When police arrested James Kelsey after a bank robbery in Fresno’s Chinatown in late March, he didn’t have a gun and it didn’t look like he had a plan – at least not for an escape.
Within minutes of the robbery, officers picked up Kelsey at a market about a block away from the Union Bank at Kern and F streets. He was clutching a cane, the type of clear plastic bag that a patient receives upon release from a hospital, and about $100 that he was handed by a teller.
He appeared frail – family members were shocked that he recently had lost more than 30 pounds because of diabetes and had to hold up a pair of much-too-large pants just purchased for him by his daughter.
Police did not even handcuff him as they waited for witnesses to show up to confirm he was the robber. Then, an officer gently held Kelsey’s arm and escorted him into a patrol car for the ride to headquarters.
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But family members say Kelsey did have a plan: to return to the place he felt most safe – prison. If that was his wish, it was granted Wednesday, when he was taken to Wasco State Prison after a brief appearance in Fresno County Superior Court, where he pleaded no contest to robbery and was remanded to custody.
The robbery arrest was the latest for Kelsey in a series spanning decades. His family says Kelsey, 51, suffers from schizophrenia and substance abuse and is emblematic of the nation’s failure to take care of its mentally ill.
“What a way to live,” his daughter, Anastasia Imbrogno, wrote in a Facebook post after the arrest was reported. “No life, missed out on so many family experiences and why? Because of cracks in our failed mental health system.”
Added Christine Kelsey, his former wife: “I feel sick … that we have literally begged the powers that be to stop turning him loose on his own. He needs to be under conservatorship and in a place where he can be taken care of.”
In interviews, Christine Kelsey describes a man who has spent his life battling demons through self-medication, first with marijuana and then with crack cocaine.
His inability to cope in society on prescribed drugs often turns into a vicious cycle: As his symptoms are brought under control, he cannot tolerate the way the drugs make him feel, so he stops taking them, only to return to behavior that puts him in trouble with his family and the law.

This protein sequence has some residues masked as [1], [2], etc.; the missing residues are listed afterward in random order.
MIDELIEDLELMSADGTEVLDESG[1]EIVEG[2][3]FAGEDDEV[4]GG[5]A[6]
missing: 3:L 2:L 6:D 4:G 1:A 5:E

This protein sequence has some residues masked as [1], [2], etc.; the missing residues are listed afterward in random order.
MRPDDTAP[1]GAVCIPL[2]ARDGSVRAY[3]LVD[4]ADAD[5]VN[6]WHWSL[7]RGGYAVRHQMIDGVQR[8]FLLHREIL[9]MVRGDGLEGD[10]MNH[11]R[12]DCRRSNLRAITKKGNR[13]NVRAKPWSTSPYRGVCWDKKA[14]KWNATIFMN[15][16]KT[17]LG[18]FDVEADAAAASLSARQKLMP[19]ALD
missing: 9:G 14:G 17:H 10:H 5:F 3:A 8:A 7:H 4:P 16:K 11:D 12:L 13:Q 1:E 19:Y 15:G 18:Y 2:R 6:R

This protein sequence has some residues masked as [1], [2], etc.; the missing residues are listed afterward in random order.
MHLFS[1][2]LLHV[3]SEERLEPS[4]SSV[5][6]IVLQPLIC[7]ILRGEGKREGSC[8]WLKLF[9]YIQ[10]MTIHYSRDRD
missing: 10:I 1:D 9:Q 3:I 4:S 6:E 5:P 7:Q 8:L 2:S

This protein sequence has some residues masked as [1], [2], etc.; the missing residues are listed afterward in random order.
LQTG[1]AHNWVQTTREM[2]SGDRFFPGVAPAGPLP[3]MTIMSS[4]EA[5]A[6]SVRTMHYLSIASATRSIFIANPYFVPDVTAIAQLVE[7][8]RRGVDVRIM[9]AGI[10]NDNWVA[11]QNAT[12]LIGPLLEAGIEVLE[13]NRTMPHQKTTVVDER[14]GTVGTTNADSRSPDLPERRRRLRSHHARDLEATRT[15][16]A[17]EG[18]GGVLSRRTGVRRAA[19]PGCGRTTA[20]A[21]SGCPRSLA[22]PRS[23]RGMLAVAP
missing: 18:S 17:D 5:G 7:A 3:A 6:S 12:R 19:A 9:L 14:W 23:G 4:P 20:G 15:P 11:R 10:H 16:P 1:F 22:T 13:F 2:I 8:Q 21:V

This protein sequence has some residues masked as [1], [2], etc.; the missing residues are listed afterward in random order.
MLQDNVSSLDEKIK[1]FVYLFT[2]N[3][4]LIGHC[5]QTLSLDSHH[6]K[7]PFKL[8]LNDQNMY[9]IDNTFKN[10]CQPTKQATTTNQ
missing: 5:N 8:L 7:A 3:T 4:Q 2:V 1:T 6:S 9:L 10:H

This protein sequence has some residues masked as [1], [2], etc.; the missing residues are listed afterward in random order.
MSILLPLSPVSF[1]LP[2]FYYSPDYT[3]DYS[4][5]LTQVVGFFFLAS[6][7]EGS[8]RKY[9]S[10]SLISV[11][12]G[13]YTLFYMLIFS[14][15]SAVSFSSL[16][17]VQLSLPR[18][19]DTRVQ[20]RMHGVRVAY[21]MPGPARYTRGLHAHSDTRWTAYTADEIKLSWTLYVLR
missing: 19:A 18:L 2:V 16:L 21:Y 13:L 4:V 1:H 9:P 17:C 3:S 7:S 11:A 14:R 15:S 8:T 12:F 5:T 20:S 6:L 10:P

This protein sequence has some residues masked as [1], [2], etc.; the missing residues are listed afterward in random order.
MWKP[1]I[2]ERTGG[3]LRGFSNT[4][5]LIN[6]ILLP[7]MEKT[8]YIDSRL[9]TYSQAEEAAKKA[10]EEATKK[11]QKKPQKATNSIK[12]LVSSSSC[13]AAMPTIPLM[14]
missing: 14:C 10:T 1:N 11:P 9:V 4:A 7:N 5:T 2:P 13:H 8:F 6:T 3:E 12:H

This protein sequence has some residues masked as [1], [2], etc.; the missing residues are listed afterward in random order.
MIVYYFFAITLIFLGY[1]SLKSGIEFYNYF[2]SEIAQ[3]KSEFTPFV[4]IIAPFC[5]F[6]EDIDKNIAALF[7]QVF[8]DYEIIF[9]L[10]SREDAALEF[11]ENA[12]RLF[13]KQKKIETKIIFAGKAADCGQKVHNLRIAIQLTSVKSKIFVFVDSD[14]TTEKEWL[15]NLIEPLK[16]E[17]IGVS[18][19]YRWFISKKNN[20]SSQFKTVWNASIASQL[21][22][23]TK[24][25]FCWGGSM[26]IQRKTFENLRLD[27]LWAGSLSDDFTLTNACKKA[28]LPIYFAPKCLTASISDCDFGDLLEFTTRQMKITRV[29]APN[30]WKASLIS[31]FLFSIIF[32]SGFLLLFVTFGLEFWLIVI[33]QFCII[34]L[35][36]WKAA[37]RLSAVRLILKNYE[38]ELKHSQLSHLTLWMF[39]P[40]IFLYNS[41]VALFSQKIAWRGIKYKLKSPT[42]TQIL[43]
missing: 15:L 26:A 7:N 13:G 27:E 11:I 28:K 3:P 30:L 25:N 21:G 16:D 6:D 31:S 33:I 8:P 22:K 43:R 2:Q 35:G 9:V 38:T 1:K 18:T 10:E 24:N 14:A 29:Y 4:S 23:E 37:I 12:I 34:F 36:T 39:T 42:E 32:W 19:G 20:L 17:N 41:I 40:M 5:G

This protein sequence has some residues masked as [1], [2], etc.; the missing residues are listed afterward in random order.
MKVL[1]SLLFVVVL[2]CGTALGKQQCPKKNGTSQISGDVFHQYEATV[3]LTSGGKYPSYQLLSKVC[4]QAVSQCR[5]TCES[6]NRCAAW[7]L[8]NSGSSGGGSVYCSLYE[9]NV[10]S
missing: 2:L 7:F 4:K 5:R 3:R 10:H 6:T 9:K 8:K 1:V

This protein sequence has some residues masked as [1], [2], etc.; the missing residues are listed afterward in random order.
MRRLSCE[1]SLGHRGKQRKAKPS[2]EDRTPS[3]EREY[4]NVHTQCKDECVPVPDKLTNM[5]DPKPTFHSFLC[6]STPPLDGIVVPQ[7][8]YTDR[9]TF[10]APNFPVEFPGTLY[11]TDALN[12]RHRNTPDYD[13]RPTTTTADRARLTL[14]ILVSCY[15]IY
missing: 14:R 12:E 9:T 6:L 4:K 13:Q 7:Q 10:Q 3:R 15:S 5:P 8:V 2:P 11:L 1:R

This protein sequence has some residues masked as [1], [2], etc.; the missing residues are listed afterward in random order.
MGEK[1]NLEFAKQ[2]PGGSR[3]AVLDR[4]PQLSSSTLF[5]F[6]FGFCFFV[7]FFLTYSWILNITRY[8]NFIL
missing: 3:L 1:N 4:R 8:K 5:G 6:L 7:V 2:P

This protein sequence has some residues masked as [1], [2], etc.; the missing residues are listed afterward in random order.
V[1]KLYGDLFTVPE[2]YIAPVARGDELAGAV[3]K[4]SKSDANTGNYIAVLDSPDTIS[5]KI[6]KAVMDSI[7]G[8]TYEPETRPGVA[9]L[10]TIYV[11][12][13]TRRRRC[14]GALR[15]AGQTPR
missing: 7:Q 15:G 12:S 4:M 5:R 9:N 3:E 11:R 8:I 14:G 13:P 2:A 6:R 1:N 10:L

She says his need for care is so great that Kelsey, an insulin-dependent diabetic, cannot even inject himself because he is terrified of needles.
People think that people on drugs are addicts. They are not. They are mentally ill.
Christine Parker Kelsey
“It’s just a nightmare,” she says of his recent arrest. “We were expecting it. We were hoping they would send him back. This man is a poster child for what drugs can do to you.
“It’s a vicious circle. People think that people on drugs are addicts. They are not. They are mentally ill.”
Happy start to marriage
Christine Kelsey remembers the James Kelsey she married 31 years ago as a man who adored his children and in turn was loved by everyone who knew him.
The couple met after James Kelsey came to Fresno while working for the California Conservation Corps. They were married in 1985 and their daughter, Anastasia, was born a short time later, followed by a son, David.
Christine Kelsey says her husband began acting strangely about six months after their son was born. Soon, he was placed in short-term custody of county mental health workers as a danger to himself and others. She says he was diagnosed then with schizophrenia. She later found out that he had been so diagnosed years earlier, but there was no follow-up. James Kelsey treated himself with marijuana, she says.
“He smoked pot like other people smoked cigarettes. He was self-medicating.”
So began the family’s long struggle: James Kelsey would take medication, become functional, stop taking it and lose control. Christine Kelsey says that when he was not taking the prescriptions, he could not be around the children, and he often would be placed in an institution. Everyone suffered.